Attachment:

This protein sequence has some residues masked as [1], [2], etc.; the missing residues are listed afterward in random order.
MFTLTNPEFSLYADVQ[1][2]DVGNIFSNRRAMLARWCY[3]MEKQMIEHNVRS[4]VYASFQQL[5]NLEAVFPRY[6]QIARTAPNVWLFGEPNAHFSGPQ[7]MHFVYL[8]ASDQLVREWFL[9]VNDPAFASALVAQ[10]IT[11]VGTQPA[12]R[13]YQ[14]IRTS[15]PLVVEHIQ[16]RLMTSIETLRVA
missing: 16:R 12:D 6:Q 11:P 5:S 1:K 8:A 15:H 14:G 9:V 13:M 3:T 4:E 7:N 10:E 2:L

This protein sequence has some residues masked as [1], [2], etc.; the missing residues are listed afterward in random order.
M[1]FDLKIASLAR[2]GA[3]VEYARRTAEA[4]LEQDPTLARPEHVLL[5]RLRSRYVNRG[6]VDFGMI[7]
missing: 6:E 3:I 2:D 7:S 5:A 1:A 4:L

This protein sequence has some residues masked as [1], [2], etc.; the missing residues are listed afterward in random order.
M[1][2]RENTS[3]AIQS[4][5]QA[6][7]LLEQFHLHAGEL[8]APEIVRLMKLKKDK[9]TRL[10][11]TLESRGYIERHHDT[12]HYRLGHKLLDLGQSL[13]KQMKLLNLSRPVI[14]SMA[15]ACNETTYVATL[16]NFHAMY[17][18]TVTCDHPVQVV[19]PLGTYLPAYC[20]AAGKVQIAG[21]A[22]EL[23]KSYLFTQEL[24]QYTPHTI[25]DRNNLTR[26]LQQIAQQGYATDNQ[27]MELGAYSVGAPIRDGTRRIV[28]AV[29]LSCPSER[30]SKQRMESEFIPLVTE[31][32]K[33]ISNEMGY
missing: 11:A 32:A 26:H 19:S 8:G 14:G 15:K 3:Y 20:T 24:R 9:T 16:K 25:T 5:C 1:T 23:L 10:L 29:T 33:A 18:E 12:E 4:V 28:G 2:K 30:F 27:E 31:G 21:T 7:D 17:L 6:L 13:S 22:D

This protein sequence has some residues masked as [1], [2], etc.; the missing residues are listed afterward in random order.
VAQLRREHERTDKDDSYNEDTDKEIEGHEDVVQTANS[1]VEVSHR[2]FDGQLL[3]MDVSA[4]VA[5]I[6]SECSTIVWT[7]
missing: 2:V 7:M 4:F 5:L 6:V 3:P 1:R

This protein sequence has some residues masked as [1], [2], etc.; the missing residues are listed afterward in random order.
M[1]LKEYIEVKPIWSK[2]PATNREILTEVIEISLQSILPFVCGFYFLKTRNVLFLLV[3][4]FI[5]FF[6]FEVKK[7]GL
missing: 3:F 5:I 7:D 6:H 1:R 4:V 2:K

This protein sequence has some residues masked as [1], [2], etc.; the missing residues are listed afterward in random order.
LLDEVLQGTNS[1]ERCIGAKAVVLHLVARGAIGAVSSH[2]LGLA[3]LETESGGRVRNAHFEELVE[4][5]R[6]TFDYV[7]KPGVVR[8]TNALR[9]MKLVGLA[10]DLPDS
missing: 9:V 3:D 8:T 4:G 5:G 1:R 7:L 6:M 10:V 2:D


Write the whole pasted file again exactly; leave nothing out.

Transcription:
This protein sequence has some residues masked as [1], [2], etc.; the missing residues are listed afterward in random order.
MFTLTNPEFSLYADVQ[1][2]DVGNIFSNRRAMLARWCY[3]MEKQMIEHNVRS[4]VYASFQQL[5]NLEAVFPRY[6]QIARTAPNVWLFGEPNAHFSGPQ[7]MHFVYL[8]ASDQLVREWFL[9]VNDPAFASALVAQ[10]IT[11]VGTQPA[12]R[13]YQ[14]IRTS[15]PLVVEHIQ[16]RLMTSIETLRVA
missing: 16:R 12:D 6:Q 11:P 5:S 1:K 8:A 15:H 14:G 9:V 13:M 3:T 4:E 7:N 10:E 2:L

This protein sequence has some residues masked as [1], [2], etc.; the missing residues are listed afterward in random order.
M[1]FDLKIASLAR[2]GA[3]VEYARRTAEA[4]LEQDPTLARPEHVLL[5]RLRSRYVNRG[6]VDFGMI[7]
missing: 6:E 3:I 2:D 7:S 5:A 1:A 4:L

This protein sequence has some residues masked as [1], [2], etc.; the missing residues are listed afterward in random order.
M[1][2]RENTS[3]AIQS[4][5]QA[6][7]LLEQFHLHAGEL[8]APEIVRLMKLKKDK[9]TRL[10][11]TLESRGYIERHHDT[12]HYRLGHKLLDLGQSL[13]KQMKLLNLSRPVI[14]SMA[15]ACNETTYVATL[16]NFHAMY[17][18]TVTCDHPVQVV[19]PLGTYLPAYC[20]AAGKVQIAG[21]A[22]EL[23]KSYLFTQEL[24]QYTPHTI[25]DRNNLTR[26]LQQIAQQGYATDNQ[27]MELGAYSVGAPIRDGTRRIV[28]AV[29]LSCPSER[30]SKQRMESEFIPLVTE[31][32]K[33]ISNEMGY
missing: 11:A 32:A 26:H 19:S 8:G 14:G 15:K 3:Y 20:T 24:R 9:T 16:K 25:T 5:C 1:T 23:L 10:L 29:T 33:A 18:E 12:E 4:V 28:G 2:K 30:F 27:E 31:G 21:T 7:D 17:L 6:L 13:S 22:D

This protein sequence has some residues masked as [1], [2], etc.; the missing residues are listed afterward in random order.
VAQLRREHERTDKDDSYNEDTDKEIEGHEDVVQTANS[1]VEVSHR[2]FDGQLL[3]MDVSA[4]VA[5]I[6]SECSTIVWT[7]
missing: 2:V 7:M 4:F 5:L 6:V 3:P 1:R

This protein sequence has some residues masked as [1], [2], etc.; the missing residues are listed afterward in random order.
M[1]LKEYIEVKPIWSK[2]PATNREILTEVIEISLQSILPFVCGFYFLKTRNVLFLLV[3][4]FI[5]FF[6]FEVKK[7]GL
missing: 3:F 5:I 7:D 6:H 1:R 4:V 2:K

This protein sequence has some residues masked as [1], [2], etc.; the missing residues are listed afterward in random order.
LLDEVLQGTNS[1]ERCIGAKAVVLHLVARGAIGAVSSH[2]LGLA[3]LETESGGRVRNAHFEELVE[4][5]R[6]TFDYV[7]KPGVVR[8]TNALR[9]MKLVGLA[10]DLPDS
missing: 9:V 3:D 8:T 4:G 5:G 1:R 7:L 6:M 10:V 2:D